Illinois General Assembly - Full Text of SR0097
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Full Text of SR0097  102nd General Assembly




SR0097LRB102 13992 ECR 19344 r


2    WHEREAS, Evidence from thousands of studies connect
3increasing atmospheric greenhouse gas (GHG) concentrations
4with escalating annual average temperatures, shrinking sea
5ice, melting glaciers, rising sea levels/temperatures, and
6increasing atmospheric water vapor, all of which connect to
7extremes in global climate; and
8    WHEREAS, These increasing climate extremes threaten both
9current and future ecological system sustainability upon which
10health and well-being depend; and
11    WHEREAS, These influences reach beyond State and national
12boundaries with implications for all humanity but
13disproportionately affect the most vulnerable; and
14    WHEREAS, The interaction of political, economic, and
15cultural factors influence resource availability and related
16resilience of families and communities, with a higher risk of
17adverse health consequences borne by geographic areas with
18fewer economic resources and greater health disparities; and
19    WHEREAS, Climate-related health risks tend to worsen
20health conditions, which increases chronic and infectious
21diseases, injuries and premature life-loss from



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1physical/psychosocial disabilities, trauma from separation of
2families, disruption of healthcare and social services,
3infectious disease vulnerability, risk of dehydration and
4inadequate nutrition, heat stress, and psychological and
5adjustment disorders; and
6    WHEREAS, Unchecked continuation of current climate trends
7undermine the sustainability of water systems, agricultural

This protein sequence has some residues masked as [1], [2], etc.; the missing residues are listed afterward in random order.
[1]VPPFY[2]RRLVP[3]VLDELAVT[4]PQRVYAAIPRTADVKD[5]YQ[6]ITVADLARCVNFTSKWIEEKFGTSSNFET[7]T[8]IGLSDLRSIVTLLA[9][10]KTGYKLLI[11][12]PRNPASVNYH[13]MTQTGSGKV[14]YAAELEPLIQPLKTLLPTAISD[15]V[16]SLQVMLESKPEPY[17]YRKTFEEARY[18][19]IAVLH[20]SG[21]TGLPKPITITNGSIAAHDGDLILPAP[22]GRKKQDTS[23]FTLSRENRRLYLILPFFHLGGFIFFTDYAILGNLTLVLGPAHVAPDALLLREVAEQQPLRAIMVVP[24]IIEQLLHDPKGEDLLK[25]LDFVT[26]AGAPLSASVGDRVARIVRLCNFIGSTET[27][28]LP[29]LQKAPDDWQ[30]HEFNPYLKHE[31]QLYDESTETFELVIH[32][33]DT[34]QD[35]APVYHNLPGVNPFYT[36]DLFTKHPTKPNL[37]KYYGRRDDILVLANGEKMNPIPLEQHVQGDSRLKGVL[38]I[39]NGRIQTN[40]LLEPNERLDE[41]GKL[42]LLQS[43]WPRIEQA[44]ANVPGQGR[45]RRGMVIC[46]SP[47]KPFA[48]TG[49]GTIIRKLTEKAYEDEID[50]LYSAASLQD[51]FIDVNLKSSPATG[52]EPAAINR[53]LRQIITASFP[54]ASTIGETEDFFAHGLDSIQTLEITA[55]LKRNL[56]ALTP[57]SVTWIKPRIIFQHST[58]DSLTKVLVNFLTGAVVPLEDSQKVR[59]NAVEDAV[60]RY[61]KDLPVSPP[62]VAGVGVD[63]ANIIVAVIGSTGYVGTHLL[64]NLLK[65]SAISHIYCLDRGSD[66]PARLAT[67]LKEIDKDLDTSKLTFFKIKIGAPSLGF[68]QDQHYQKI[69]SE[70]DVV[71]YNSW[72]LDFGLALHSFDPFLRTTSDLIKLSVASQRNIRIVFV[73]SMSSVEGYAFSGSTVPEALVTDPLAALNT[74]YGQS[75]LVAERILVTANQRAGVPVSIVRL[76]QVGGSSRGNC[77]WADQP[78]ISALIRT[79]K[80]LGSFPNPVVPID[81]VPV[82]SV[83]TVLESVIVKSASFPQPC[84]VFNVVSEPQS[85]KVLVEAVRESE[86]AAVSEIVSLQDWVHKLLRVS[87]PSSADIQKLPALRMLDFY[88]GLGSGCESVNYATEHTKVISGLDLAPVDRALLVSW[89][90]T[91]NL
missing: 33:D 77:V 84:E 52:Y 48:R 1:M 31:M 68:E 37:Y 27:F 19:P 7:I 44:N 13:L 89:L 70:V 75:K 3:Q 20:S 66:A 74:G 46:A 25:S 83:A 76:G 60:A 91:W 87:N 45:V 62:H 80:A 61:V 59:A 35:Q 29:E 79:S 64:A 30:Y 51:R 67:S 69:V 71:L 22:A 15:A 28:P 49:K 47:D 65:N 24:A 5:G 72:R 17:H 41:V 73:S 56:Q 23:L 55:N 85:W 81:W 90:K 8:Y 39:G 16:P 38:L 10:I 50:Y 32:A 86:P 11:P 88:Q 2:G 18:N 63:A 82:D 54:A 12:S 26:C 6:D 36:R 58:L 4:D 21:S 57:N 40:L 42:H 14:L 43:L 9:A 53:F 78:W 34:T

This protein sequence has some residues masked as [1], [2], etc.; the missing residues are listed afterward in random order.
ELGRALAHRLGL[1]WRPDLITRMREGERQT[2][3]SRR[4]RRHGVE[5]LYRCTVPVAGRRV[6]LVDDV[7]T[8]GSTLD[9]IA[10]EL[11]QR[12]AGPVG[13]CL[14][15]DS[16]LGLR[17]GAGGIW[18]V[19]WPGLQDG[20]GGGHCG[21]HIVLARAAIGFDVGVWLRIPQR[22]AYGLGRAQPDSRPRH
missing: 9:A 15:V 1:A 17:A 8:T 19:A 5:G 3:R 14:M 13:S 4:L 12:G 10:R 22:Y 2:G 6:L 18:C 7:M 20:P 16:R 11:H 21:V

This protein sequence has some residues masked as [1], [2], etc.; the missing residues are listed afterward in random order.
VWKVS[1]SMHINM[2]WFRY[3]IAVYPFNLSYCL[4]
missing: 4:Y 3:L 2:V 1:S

8production, and biodiversity, contributing to basic resource
9depletion, famine, social disruption, population
10displacement/emigration, increased potential for violent
11conflict, and decreased regional and global stability; and
12    WHEREAS, The vulnerability of the Midwest and the State of
13Illinois is a microcosm of these influences from increasing
14heat, humidity, precipitation, flooding, soil erosion,
15sedimentation, property damage, late-season drought, invasive
16species, pests, and plant diseases, leading to reduced air and
17water quality, biodiversity, agricultural productivity, and
18worker safety/productivity, all of which jeopardize human
19health, agriculture, transportation, manufacturing/commerce,
20recreation/tourism, and economic vibrancy; and
21    WHEREAS, Many of these consequences can be prevented or
22substantially minimized through interventions that
23dramatically reduce GHG emissions, such as decreased reliance



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1on carbon-based fuels (i.e. gas, oil and coal) and energy
2waste and increased energy conservation and reliance on
3renewable energy sources (i.e. wind, solar and potentially
4nuclear fusion); and
5    WHEREAS, Such a paradigm shift in the consumption and